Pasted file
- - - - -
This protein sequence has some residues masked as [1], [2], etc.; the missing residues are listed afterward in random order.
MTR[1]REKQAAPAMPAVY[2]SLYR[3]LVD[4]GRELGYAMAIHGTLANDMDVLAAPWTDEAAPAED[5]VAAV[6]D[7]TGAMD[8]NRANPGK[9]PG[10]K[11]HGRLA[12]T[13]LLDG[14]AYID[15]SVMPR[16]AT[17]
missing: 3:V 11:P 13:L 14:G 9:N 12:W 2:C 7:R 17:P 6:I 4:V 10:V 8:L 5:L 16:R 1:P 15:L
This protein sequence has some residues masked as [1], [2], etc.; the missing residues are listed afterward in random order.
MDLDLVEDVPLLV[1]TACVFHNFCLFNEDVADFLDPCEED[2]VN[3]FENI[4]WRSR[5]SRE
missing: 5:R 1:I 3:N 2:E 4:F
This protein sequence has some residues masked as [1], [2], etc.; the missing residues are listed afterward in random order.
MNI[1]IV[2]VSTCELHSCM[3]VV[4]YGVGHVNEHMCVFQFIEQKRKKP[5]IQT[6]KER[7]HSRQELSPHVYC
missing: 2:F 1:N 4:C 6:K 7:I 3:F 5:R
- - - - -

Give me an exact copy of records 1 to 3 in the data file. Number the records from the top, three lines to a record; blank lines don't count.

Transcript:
This protein sequence has some residues masked as [1], [2], etc.; the missing residues are listed afterward in random order.
MTR[1]REKQAAPAMPAVY[2]SLYR[3]LVD[4]GRELGYAMAIHGTLANDMDVLAAPWTDEAAPAED[5]VAAV[6]D[7]TGAMD[8]NRANPGK[9]PG[10]K[11]HGRLA[12]T[13]LLDG[14]AYID[15]SVMPR[16]AT[17]
missing: 3:V 11:P 13:L 14:G 9:N 12:W 2:C 7:R 17:P 6:I 4:V 10:V 8:L 5:L 16:R 1:P 15:L
This protein sequence has some residues masked as [1], [2], etc.; the missing residues are listed afterward in random order.
MDLDLVEDVPLLV[1]TACVFHNFCLFNEDVADFLDPCEED[2]VN[3]FENI[4]WRSR[5]SRE
missing: 5:R 1:I 3:N 2:E 4:F
This protein sequence has some residues masked as [1], [2], etc.; the missing residues are listed afterward in random order.
MNI[1]IV[2]VSTCELHSCM[3]VV[4]YGVGHVNEHMCVFQFIEQKRKKP[5]IQT[6]KER[7]HSRQELSPHVYC
missing: 2:F 1:N 4:C 6:K 7:I 3:F 5:R